Basements have become the subject of many heated debates surrounding a home’s square footage. At the very least, the answer is, well, yes and no. You see, basements — whether they are finished or not — should not be considered in a home’s total square footage, according to ANSI. That said, it is completely acceptable for homeowners to list the size of their finished basement in a separate part of the listing (separate from the home’s actual gross living area). So while today’s standards advise against adding the square footage of a finished basement to the home’s GLA, there’s no reason you can’t include the actual size of it somewhere else in the listing.

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### Does House Square Footage Include Garage?

Whether it’s finished or not, a home’s gross living area does not include the garage. According to ANSI, “garages and unfinished areas cannot be included in the calculation of finished square footage.” Most garages can’t count towards the square footage of a home because they are not typically on the same level as the home; they are usually lower.

### How Many Square Feet Are In The Average House?

The average house has about 2,400 square feet. According to the U.S. Department of Housing and Urban Development, the average square footage in 2017 was 2,426 square feet. In contrast, the average square footage was 1,660 in 1973. The number has steadily increased over the decades, reflecting Americans’ desire for more rooms and larger homes.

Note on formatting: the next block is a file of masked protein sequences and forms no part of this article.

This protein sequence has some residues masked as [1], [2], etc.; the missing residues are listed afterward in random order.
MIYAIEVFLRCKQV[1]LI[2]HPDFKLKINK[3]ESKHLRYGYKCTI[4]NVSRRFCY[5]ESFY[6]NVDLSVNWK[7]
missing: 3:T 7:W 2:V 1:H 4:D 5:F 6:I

### What Is The Square Footage Of A 12 X 12 Room?

A 12 X 12 room has 144 square feet. Simply put, square feet are calculated by multiplying the width by the length of a given room. Each room is then added up to get the total square feet of a house. Things can get complicated with add ons and other features that take away space from rooms. A good way to overcome any structural issues is to break each room into squares. Look for where walls line up and divide things in a way that makes square footage easier to calculate. You can then add up your smaller numbers to get a more accurate total.

### Do Closets Count In Square Footage?

Closets do count in square footage, so long as they meet requirements applied to other areas of the house. What I mean by this is as long as closets are finished and meet the ceiling height requirements I mentioned above, they will count towards total square feet. The same logic can be applied to stairways, which are another gray area for calculating house square footage.

### Total Area Vs Living Area

The total area refers to the full amount of space in a property, while the living area only includes rooms that rely on the main heating and air system. Living area is essentially another way to say square feet. On the other hand, total area will include garages, basements, balconies, and any other spaces that fall under the same roof. It is not uncommon to see both measurements given in a property listing or during an open house.

### What Is Considered Livable Square Footage?

Livable square footage includes any room or space that uses the main heating and air system in a property. This includes bedrooms, bathrooms, closets, and more. The exact definition of livable square feet may be different from state to state. However, as a general rule, livable square footage refers to usable, heated spaces in a property. Keep this in mind as you calculate your house’s square feet, and ask a realtor or appraiser if you are unsure of your estimates.

## Summary

Those that know how to find the square footage of a house carry an inherent advantage in every deal they work on. Of particular importance, however, is accuracy. Those who can accurately learn *how to calculate square footage of a house* stand a better chance of realizing success. At the very least, they will know exactly what they are getting into (or out of).

Have you ever run into questionable home measurement calculations? Would it have helped if you knew the standards used today? Please feel free to let us know in the comments below.